Issue 36 March 2000
Richard Wilkinson argues that, for all his faults, a case can be made for the aloof aristocrat at the Foreign Office in 1900-1905.
Peter Clements assesses why two nations which seemingly had so much in common at the beginning of the 1930s were at war with each other by the end of the decade.
Why did infant mortality rates remain so high in the last quarter of the 19th century, when general death rates experienced a steady decline? Phil Chapple investigates.
Stewart MacDonald introduces the humanist scholar whose writings made him one of the most significant figures of 16th-century Europe.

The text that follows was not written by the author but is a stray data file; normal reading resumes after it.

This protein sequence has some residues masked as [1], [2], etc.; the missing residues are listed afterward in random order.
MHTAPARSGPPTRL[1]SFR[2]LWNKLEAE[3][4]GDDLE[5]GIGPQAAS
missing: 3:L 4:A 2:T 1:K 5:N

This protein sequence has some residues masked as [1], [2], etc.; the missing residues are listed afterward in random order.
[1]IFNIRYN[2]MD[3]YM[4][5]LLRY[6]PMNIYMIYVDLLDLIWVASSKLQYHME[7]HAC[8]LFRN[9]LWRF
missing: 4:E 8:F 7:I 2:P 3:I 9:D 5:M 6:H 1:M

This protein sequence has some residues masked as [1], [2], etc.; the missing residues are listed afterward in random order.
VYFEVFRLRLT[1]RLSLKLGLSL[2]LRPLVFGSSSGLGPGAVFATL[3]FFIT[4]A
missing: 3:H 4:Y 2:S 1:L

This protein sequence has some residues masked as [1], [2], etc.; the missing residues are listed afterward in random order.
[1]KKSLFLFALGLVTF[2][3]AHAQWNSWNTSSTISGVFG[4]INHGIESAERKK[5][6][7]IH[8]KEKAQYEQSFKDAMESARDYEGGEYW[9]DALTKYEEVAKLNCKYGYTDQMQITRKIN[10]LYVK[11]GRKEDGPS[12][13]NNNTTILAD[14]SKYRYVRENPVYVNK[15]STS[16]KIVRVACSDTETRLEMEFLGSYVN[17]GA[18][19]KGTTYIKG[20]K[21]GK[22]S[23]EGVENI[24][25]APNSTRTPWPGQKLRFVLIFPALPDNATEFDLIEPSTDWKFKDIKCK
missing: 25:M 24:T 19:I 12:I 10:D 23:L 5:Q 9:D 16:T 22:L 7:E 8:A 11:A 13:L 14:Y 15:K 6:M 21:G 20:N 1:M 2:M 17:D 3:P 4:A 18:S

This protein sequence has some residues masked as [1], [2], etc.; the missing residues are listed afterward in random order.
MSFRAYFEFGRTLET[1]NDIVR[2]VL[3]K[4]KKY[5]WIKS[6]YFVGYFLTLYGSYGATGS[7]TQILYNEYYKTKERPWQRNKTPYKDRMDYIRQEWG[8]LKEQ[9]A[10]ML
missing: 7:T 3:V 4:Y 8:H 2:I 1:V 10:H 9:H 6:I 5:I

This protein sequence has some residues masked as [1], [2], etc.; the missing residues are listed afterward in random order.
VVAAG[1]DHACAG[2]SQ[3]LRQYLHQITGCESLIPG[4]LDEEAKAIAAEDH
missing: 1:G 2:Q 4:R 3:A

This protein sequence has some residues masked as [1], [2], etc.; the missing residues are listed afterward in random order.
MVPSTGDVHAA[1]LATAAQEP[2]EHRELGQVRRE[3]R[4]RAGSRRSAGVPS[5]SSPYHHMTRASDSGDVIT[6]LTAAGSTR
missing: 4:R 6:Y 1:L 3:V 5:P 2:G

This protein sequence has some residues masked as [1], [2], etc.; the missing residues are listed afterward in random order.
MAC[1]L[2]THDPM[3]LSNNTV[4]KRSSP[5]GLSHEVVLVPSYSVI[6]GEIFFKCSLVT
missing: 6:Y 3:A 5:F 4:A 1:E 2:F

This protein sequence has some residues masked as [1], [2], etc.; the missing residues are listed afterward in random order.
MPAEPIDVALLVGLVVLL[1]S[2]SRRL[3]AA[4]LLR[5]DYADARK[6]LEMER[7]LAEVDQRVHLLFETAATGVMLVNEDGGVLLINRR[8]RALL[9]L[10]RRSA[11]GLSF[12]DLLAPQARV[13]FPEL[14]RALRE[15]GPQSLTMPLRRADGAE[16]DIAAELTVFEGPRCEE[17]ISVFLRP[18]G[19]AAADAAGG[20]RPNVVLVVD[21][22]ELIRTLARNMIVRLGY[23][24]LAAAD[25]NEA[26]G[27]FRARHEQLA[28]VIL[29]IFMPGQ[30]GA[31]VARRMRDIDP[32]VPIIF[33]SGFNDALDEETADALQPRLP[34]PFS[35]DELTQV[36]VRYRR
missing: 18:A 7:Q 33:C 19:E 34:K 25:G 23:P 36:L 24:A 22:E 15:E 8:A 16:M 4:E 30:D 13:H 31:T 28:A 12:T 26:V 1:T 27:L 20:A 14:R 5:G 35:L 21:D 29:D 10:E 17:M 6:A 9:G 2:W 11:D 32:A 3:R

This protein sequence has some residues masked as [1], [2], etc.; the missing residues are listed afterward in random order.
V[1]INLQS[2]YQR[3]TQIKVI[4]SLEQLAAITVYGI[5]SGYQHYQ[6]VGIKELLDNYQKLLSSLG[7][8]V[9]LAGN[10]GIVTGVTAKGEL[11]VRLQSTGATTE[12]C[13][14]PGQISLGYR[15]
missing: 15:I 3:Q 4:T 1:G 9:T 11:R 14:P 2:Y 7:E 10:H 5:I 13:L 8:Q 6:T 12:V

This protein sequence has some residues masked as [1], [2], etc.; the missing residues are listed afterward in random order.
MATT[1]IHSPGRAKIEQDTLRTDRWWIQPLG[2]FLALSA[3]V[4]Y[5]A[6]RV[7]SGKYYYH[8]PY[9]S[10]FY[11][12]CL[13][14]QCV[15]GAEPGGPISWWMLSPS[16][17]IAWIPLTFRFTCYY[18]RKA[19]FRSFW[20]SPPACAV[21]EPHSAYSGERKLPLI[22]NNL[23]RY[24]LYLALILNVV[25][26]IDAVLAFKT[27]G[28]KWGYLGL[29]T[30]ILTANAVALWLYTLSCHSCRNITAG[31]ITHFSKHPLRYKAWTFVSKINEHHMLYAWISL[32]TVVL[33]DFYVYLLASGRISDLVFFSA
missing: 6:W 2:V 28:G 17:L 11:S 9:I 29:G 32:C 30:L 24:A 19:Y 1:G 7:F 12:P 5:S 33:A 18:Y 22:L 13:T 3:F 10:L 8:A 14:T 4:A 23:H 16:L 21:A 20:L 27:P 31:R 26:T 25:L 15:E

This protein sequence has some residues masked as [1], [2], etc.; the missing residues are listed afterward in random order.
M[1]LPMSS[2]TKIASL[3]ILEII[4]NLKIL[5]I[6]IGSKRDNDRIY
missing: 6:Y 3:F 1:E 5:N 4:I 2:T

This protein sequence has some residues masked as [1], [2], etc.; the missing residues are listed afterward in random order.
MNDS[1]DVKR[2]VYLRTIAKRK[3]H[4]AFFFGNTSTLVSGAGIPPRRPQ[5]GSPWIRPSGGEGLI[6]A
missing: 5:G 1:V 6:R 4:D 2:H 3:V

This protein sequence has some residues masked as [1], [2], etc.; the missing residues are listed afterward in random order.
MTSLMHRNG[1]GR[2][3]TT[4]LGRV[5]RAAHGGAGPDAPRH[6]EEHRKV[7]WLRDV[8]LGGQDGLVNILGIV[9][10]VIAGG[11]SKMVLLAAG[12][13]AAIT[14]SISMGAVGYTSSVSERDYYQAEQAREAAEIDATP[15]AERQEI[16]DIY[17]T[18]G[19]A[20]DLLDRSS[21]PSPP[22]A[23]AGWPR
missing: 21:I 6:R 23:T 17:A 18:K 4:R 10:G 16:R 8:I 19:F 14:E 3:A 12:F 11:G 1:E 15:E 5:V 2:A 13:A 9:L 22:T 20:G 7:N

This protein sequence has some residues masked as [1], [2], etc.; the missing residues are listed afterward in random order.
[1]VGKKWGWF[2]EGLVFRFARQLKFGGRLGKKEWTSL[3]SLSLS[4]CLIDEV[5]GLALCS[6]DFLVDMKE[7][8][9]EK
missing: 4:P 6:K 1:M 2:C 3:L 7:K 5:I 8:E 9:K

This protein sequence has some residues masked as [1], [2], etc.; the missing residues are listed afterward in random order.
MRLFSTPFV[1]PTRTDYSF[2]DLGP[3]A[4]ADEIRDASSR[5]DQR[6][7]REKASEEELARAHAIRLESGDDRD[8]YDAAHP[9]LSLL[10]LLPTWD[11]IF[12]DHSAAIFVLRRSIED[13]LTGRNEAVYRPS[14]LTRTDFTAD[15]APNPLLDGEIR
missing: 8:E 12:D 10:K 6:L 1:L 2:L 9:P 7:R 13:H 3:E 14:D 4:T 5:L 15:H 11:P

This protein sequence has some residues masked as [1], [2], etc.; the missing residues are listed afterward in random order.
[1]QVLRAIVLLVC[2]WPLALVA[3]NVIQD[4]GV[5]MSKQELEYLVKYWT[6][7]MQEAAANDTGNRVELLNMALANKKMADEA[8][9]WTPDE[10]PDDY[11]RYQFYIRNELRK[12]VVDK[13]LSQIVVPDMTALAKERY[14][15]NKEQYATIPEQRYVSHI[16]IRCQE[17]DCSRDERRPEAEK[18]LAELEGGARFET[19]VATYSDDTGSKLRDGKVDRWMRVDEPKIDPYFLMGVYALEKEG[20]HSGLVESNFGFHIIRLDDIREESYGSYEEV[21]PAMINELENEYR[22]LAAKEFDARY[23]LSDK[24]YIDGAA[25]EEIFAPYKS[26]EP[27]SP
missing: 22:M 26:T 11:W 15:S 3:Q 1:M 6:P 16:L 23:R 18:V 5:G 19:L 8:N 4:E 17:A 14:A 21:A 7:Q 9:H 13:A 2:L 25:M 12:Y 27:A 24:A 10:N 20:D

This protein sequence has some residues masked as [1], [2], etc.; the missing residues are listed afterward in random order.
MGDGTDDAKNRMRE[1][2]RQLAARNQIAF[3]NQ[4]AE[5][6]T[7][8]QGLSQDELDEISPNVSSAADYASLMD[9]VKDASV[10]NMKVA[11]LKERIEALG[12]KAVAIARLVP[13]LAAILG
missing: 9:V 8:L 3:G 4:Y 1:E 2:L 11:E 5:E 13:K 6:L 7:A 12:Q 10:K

William Doyle discusses traditional and revisionist interpretations of the downfall of the Kings of France, arguing that notions of a 'desacralised monarchy' are inadequate to explain what happened.
Many have seen the Restoration of the monarchy, which took place on 29 May 1660, as inevitable. Yet what is most surprising is its unexpectedness.
How should we interpret the Bolshevik Revolution, in the light of later events? Michael Lynch explains the issues with which we have to grapple and gives tips on how to impress the examiners.